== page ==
Indian Novel ‘Tomb of Sand’ Wins International Booker Prize
LONDON — Indian writer Geetanjali Shree and American translator Daisy Rockwell won the International Booker Prize on Thursday for “Tomb of Sand,” a vibrant novel with a boundary-crossing 80-year-old heroine.
Originally written in Hindi, it’s the first book in any Indian language to win the high-profile award, which recognizes fiction from around the world that has been translated into English. Shree from New Delhi and Rockwell who lives in Vermont will split the prize money worth 50,000 pounds (63,000).
Translator Frank Wynne, who chaired the judging panel, said the judges “overwhelmingly” chose “Tomb of Sand” after “a very passionate debate.”
The book tells the story of an octogenarian widow who dares to cast off convention and confront the ghosts of her experiences during the subcontinent’s tumultuous 1947 partition into India and Pakistan.
Wynne said that despite confronting traumatic events, “it is an extraordinarily exuberant and incredibly playful book.”
“It manages to take issues of great seriousness — bereavement, loss, death — and conjure up an extraordinary choir, almost a cacophony, of voices,” he said.
“It is extraordinarily fun and it is extraordinarily funny.”
Shree’s book beat five other finalists including Polish Nobel literature laureate Olga Tokarczuk, Claudia Piñeiro of Argentina and South Korean author Bora Chung to be awarded the prize at a ceremony in London.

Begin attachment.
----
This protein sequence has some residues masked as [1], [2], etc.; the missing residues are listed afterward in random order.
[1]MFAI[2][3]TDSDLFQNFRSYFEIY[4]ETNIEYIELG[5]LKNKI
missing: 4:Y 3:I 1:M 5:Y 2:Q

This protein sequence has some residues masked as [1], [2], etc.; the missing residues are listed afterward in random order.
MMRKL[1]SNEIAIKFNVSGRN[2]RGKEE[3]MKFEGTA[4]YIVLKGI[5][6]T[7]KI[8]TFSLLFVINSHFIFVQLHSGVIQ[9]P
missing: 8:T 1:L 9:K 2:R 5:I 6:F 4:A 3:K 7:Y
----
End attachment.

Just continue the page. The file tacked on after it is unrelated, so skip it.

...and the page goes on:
Each year, an international booker prize is given to a published translation of fiction in Ireland or Britain. This prize is awarded alongside the Booker Prize in English-language fiction.
The prize was set up to boost the profile of fiction in other languages — which accounts for only a small share of books published in Britain — and to salute the often unacknowledged work of literary translators.
Wynne said the prize aimed to show that at “literature in translation is not some form of cod liver oil that is supposed to be good for you.”
“Tomb of Sand” is published in Britain by small publisher Tilted Axis Press. It was founded by translator Deborah Smith — who won the 2016 International Booker for translating Han Kang’s “The Vegetarian” — to publish books from Asia.
The novel has not yet been published in the United States, but Wynne said he expected that to change with “a flurry of offers” after its Booker victory.
In Britain, “I would be gobsmacked if it didn’t increase its sales by more than 1,000% in the next week,” Wynne said. “Possibly more.”
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